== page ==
Mister Condo replies:

D.B., I am so sorry for the double whammy you have experienced. I can’t even imagine the heartache and inconvenience these back-to-back disasters have caused you. Unfortunately, the nature of having units stacked on top of each other creates the possibility for exactly the types of problems you have experienced. The good news is that insurance covers most of the loss. The bad news is that lawsuits are typically only used for your “out-of-pocket” expense. They rarely cover paying you back for your inconvenience and time. I don’t think I see the basis for a lawsuit or settlement based on what you have shared with me. However, I am not an attorney so I offer no legal advice in this column. If you think you are entitled to damages above and beyond what has been offered, you should seek the advice of a local attorney who can best guide you. I wish you dryness and a comfortable living space moving forward. Good luck!

Board Attempts to Reassign Limited Common Element Responsibility to Unit Owners

A.F. from outside of Connecticut writes:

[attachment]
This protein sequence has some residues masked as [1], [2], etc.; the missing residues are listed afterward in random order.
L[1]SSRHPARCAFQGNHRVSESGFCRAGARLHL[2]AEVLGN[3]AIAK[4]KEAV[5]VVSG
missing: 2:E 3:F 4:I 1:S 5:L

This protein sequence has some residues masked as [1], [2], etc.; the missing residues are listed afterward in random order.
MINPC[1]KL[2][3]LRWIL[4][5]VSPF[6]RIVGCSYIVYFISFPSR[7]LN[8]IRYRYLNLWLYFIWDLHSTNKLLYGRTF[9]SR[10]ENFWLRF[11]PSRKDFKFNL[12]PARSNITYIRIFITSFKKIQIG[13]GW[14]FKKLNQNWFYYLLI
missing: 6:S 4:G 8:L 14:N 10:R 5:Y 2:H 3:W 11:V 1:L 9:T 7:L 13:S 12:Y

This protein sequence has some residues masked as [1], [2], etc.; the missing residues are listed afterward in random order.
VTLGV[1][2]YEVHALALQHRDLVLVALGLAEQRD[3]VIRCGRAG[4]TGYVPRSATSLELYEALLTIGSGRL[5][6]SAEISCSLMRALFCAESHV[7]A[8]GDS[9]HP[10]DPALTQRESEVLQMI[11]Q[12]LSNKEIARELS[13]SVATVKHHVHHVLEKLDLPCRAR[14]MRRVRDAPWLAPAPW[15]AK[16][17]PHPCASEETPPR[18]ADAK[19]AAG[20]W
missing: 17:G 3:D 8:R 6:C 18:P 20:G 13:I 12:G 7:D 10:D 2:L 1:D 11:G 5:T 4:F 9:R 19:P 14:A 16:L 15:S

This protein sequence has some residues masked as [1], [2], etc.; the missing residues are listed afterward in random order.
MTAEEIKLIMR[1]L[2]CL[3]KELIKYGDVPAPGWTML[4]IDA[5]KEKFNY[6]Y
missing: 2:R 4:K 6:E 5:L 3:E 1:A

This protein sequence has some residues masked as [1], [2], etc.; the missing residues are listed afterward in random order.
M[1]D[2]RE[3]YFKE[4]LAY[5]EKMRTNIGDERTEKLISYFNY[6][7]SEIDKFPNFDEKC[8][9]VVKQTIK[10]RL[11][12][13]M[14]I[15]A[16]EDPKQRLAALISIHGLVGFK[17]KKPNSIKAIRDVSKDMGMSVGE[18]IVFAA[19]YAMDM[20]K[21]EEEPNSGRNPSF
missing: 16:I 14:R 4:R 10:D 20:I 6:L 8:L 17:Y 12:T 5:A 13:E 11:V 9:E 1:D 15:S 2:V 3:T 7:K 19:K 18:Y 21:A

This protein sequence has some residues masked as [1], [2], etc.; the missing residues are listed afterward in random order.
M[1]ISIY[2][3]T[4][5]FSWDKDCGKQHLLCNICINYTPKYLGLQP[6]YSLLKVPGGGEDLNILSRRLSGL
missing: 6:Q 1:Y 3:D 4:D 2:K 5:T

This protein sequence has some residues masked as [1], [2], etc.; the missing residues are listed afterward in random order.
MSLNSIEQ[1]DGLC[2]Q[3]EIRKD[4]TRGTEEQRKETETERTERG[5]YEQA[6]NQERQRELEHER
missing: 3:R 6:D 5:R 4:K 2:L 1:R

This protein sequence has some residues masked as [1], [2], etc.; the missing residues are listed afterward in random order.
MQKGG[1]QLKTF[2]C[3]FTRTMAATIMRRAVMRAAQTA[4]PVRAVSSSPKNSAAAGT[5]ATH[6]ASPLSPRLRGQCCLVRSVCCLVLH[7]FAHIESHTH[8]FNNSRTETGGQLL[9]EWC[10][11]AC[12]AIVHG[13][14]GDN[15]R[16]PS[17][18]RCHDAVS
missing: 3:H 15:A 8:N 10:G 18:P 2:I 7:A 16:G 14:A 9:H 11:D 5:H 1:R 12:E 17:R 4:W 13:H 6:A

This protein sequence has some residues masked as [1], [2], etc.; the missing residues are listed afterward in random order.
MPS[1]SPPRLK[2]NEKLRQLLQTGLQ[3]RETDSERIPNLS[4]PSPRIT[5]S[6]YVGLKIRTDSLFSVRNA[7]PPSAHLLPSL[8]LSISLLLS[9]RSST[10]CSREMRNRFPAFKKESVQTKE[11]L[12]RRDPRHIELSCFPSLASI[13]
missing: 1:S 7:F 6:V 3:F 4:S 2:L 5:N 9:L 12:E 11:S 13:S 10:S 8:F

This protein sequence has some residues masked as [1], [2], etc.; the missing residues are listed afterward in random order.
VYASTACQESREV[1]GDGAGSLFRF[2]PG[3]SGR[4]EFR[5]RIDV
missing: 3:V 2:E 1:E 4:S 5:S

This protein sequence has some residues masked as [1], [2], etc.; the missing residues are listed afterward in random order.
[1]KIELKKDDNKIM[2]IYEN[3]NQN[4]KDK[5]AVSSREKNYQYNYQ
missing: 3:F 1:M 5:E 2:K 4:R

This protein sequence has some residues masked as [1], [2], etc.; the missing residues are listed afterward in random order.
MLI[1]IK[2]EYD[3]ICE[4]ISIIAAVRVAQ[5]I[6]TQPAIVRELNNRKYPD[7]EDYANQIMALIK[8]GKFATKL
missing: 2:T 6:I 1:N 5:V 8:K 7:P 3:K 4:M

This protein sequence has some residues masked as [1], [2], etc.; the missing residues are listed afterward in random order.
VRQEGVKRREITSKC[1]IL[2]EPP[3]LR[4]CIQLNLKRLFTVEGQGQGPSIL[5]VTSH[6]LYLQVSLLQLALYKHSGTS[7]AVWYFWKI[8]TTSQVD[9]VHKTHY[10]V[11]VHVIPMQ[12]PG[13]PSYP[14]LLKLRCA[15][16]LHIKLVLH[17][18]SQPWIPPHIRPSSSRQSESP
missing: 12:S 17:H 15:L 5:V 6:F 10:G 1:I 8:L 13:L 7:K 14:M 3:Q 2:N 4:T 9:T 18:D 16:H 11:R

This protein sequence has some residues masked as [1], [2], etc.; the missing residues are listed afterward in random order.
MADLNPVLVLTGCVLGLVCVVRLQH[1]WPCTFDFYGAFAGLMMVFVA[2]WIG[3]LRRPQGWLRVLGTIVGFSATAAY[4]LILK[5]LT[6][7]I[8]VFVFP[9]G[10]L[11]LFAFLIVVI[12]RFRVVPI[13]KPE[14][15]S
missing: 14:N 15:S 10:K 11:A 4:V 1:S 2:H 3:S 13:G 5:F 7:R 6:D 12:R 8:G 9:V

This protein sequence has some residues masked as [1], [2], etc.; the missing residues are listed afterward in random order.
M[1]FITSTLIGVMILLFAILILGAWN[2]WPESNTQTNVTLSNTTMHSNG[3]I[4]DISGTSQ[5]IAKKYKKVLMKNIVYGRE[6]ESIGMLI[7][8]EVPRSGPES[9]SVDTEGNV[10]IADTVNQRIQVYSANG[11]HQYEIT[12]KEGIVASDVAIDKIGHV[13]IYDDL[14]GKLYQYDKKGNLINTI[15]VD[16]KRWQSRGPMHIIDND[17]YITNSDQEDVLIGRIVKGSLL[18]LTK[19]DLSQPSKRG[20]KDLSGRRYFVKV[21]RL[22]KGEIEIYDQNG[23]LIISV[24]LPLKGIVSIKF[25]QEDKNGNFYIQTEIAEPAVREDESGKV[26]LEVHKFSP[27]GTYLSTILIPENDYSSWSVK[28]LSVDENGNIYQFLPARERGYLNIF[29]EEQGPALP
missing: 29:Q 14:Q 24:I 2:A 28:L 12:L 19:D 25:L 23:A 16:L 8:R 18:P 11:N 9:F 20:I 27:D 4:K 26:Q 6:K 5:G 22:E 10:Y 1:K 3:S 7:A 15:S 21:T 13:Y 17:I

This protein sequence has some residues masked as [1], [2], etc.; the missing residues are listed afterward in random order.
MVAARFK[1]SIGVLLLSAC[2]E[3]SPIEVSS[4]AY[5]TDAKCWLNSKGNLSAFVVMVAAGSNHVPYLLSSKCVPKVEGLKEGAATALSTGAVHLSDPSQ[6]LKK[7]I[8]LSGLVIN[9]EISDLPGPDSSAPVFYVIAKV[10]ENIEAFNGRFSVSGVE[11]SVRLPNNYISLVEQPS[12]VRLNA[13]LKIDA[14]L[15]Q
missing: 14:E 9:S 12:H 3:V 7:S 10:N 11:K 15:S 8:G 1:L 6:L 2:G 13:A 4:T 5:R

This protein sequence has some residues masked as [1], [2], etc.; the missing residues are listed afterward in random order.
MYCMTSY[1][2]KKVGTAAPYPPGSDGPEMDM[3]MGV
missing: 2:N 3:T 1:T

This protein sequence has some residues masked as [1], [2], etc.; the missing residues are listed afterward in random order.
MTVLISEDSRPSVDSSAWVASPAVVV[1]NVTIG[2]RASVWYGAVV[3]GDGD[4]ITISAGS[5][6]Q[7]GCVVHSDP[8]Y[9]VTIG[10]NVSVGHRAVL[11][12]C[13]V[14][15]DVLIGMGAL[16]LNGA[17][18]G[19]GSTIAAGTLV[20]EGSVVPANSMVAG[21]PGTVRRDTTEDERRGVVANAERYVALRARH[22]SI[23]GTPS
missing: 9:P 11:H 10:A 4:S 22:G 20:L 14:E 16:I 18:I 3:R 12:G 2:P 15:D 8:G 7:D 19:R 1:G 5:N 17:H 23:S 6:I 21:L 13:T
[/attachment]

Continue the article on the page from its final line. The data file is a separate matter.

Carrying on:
Dear Mister Condo,

On the limited common area behind my home, a tall retaining wall runs behind 4 of the 48 cottages in our condo development. The Board of our POA wants to reassign responsibility for a portion of that wall to each of us. Two problems: it is a retaining wall, which is a structural support for our homes, plus my insurance agent says that homeowners and liability policies sold to condo owns do NOT cover any thing in or on limited common or common areas. Can the board assign responsibility for something that homeowners cannot insure for?

Mister Condo replies:

A.F., the Board can try and you can fight back with a lawsuit if necessary. While I have no particular knowledge of your governing documents or your state’s laws on common interest real estate, I sincerely doubt the Board can legally reassign any common element, limited or otherwise, to an individual or group of individual unit owners. Such a change, if possible, would likely require a supermajority of unit owners to agree and would basically require a rewriting of the incorporation and governing documents. Neither of these is easy and would involve the services of an attorney specialized in common interest communities. I offer no legal advice in this column but I would strongly suggest you speak with a locally qualified attorney to seek legal advice should the Board decide to push through this measure. All the best!